With the return of men from World War II, the University of Texas saw dramatic growth. Accordingly, in 1948 the Friar Society saw fit to amend the Society’s Constitution to allow for a maximum of twelve initiates to be selected each year—six each semester. This change was first implemented in the spring of 1949. This had the effect of changing the Society from one that was obscure and highly secretive to one which began have a bit more visibility. But what didn’t change was the Society’s aversion to minimum initiate class size quotas. If there were ever a shortage of qualified candidates, fewer were selection. The Friar Society has always placed the highest premium on the quality of its initiates and integrity of the selection process, regardless of numbers.

Since then, the class-and-semester distinction has been replaced by a general 75-class-hours requirement (or graduate student status), though it is not clear when this change happened. What’s more, there is no longer a limit on the number of new members selected each semester. However, new member classes rarely exceed 12 per year.

For most of the Society’s history, membership was limited to men only. However, at a breakfast meeting among active Friars and alumni in spring of 1972, a heated debate broke out regarding the idea of integrating women.

In the early 1970s, no honorary society at the University was co-ed. Further, the Dean of Student Life, Arno “Shorty” Nowotny—a Friar himself—was vehemently opposed to admitting women to the Society. After long discussion, Friars Joe Krier and Sterling Holloway concluded that position papers should be drafted, with the goal to settle the matter six months later at the Friar’s fall 1972 meeting.

Friars in support of integrating women won out. Indeed, one of the strongest supporters of admitting women was Greg Lucia, who himself became Abbot in the spring 1973. On Sunday, March 25, 1973, in Room 143 of Townes Hall at the law school, active Friars selected the first women initiates: Cathy Alleman, Patti Biggers, Martha Hill, Diana Marshall, Jan Patterson, and Diane Wood. With that, the Friar Society became the first all-male organization to open its membership to women at UT.

The Friar Society’s 1911 Constitution established five officers: Abbott, Almoner, Scrivener, Councilor, and Summoner. Each officer must be an active Friar and holds his or her position for one semester.

The Abbot is the president of the Society. The Almoner is the treasurer. The Scrivener is the secretary. The Councilor organizes the new member selection process. The Summoner manages all social events.

2017 Distinguished Alumni Nomination

The Distinguished Alumni Award is presented each fall semester to a Friar alumni voted on by the current Society membership. The recipient of the Distinguished Alumni Award embodies the Friar Society’s core values of history, service, and honor.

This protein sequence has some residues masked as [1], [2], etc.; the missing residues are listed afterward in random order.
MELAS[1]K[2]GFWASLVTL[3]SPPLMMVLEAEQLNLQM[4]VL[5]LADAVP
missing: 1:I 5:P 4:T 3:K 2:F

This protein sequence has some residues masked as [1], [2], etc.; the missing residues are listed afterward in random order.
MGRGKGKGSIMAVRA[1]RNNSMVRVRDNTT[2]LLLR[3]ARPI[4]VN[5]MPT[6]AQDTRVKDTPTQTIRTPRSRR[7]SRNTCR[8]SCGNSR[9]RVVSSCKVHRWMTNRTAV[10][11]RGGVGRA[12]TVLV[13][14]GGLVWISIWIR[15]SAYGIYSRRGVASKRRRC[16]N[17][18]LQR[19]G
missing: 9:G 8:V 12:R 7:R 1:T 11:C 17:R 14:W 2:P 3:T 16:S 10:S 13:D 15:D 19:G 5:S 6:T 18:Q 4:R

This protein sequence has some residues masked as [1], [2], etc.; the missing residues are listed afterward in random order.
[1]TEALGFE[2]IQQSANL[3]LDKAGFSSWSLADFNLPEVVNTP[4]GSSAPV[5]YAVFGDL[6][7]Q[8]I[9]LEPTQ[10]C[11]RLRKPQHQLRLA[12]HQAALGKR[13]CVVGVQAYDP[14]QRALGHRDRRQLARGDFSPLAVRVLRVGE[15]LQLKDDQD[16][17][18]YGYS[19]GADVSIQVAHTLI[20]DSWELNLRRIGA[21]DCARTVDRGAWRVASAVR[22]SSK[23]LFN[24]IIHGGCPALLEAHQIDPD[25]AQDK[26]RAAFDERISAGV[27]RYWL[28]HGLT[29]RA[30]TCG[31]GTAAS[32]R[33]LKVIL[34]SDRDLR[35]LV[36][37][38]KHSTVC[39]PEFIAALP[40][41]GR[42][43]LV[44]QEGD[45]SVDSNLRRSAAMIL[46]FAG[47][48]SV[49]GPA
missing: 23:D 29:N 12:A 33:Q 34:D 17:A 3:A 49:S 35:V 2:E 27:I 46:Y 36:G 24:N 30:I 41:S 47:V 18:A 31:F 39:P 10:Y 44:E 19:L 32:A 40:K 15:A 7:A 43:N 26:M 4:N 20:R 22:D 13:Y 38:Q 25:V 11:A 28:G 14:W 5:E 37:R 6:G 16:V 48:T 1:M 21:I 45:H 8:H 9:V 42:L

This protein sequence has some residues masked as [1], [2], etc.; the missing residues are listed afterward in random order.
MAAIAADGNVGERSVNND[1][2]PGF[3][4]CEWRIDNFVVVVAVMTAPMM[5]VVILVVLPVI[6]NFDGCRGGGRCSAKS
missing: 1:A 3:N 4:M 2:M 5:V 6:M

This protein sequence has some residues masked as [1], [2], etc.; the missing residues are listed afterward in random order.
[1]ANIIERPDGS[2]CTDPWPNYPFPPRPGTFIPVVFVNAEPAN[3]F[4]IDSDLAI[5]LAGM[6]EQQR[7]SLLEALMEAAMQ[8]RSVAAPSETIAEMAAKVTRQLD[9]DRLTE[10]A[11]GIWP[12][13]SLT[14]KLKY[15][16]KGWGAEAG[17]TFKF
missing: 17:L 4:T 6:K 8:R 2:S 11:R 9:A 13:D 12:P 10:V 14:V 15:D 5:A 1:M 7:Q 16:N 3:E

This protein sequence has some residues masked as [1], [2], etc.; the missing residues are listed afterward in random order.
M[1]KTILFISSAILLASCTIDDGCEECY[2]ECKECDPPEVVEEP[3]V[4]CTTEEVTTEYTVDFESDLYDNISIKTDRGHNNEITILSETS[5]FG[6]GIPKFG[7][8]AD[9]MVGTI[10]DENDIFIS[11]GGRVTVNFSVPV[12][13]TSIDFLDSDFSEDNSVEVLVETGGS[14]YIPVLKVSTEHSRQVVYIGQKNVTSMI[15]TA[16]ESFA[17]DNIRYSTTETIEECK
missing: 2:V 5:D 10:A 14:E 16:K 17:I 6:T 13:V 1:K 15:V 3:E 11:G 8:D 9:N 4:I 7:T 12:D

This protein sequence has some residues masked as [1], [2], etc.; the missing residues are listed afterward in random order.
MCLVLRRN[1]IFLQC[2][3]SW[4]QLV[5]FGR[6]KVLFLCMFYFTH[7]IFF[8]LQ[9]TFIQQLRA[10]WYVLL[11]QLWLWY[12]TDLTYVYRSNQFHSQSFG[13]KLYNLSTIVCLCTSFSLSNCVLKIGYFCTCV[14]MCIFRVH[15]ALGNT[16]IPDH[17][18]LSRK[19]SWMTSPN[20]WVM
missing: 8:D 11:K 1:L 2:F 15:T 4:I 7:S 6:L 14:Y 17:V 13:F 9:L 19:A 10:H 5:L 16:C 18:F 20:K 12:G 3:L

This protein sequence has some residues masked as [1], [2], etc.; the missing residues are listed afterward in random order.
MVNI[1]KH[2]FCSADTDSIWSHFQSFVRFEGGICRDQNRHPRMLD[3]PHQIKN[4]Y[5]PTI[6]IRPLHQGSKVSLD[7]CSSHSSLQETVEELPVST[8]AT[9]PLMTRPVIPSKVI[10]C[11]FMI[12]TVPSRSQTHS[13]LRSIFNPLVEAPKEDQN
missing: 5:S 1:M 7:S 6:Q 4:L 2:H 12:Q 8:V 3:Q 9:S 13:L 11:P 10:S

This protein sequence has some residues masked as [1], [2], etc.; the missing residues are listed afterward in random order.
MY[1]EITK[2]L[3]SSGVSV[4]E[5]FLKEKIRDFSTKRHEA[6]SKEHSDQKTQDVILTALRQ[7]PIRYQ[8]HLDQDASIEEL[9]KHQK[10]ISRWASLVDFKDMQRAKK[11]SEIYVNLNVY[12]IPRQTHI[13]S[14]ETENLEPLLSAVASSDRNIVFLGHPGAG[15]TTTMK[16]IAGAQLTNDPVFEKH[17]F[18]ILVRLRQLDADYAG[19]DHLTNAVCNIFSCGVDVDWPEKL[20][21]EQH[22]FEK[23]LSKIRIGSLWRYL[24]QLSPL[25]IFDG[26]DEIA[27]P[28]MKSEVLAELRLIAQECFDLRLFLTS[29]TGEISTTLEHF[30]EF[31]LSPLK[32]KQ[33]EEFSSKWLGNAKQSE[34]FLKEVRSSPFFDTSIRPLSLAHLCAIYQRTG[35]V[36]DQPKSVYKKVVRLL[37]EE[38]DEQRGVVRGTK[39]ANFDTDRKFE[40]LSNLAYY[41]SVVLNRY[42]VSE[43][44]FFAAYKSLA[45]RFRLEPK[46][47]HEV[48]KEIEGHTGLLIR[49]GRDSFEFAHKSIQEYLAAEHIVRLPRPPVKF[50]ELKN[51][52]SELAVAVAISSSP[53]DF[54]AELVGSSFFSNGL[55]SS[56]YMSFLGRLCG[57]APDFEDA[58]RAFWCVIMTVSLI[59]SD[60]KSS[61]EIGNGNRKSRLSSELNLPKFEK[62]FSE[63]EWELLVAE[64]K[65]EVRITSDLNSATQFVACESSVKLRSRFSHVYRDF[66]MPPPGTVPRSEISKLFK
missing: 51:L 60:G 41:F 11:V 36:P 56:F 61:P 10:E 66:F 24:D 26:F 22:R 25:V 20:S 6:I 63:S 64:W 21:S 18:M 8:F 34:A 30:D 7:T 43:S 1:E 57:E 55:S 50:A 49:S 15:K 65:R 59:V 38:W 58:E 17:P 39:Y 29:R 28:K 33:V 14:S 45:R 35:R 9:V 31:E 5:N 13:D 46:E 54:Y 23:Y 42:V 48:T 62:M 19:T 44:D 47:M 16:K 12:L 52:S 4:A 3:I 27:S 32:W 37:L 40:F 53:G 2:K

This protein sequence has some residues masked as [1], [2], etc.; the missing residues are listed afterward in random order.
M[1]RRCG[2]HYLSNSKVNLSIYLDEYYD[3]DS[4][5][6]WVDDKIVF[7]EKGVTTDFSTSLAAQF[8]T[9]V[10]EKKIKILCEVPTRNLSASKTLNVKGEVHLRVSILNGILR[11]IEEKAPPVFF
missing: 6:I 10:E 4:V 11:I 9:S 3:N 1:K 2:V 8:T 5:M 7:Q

2017 Distinguished Alumni Award Recipient

Kevin Tuerff is our 2017 Distinguished Alumni Award recipient. The Distinguished Alumni Award is presented each fall semester to a Friar alumni voted on by the current Society membership. The recipient of the Distinguished Alumni Award embodies the Friar Society’s core values of history, service, and honor.

Kevin is a social entrepreneur with 25-years experience in marketing communications. He founded UT student-run radio station KVRX-FM, America Recycles Day, Pay it Forward 9/11, and in 1997, he co-founded EnviroMedia, America’s first environmental marketing agency.

He has given back to his alma mater through major gifts to the Moody College of Communication, guest lectures, mentoring students and serving as chair of the UT Environmental Science Institute advisory council for four years. He is a member of the Littlefield Society, Friar Society and Life Member of Texas Exes.

His 9/11 story inspired one of the onstage characters in the Tony-Award winning musical, “Come From Away.” In 2017, River Grove Books published Tuerff’s related memoir, “Channel of Peace: Stranded in Gander on 9/11.” Kevin gives talks to companies, churches and organizations on how “kindness to strangers can heal the divide.”


Friar Classes



2018 Friar Centennial Teaching Fellowship (FCTF)

Dear Longhorns,

The Friar Society is now accepting nominations for the 2018 Friar Centennial Teaching Fellowship (FCTF). This fellowship, given annually to one outstanding teaching professor, is the largest faculty award at the university, totaling $25,000. A list of past recipients can be found here.
We invite you to nominate a professor who is deserving of this honor. Please note that only tenured or tenure-track faculty who teach undergraduate courses are eligible to receive the FCTF.
Semi-finalists for the award are determined solely on the basis of received nominations. Therefore, please be as elaborate and specific as possible.
Please submit nominations by 5pm on March 2, 2018. Late submissions will not be considered.
If you have any questions or comments, please contact us at friarCTF@gmail.com. We look forward to receiving your nominations!

Lu Barraza and Rebecca Sostek
FCTF Co-Chairs

Alumni Call To Action

Members of the Friar Society can do the following to stay connected


Click here to nominate UT staff and faculty for Friar awards.

RSVP For The Friar Cocktail

Click here for information and to RSVP for the upcoming Friar Cocktail.

RSVP For The Friar Breakfast

Click here for information and to RSVP for the upcoming Friar Breakfast.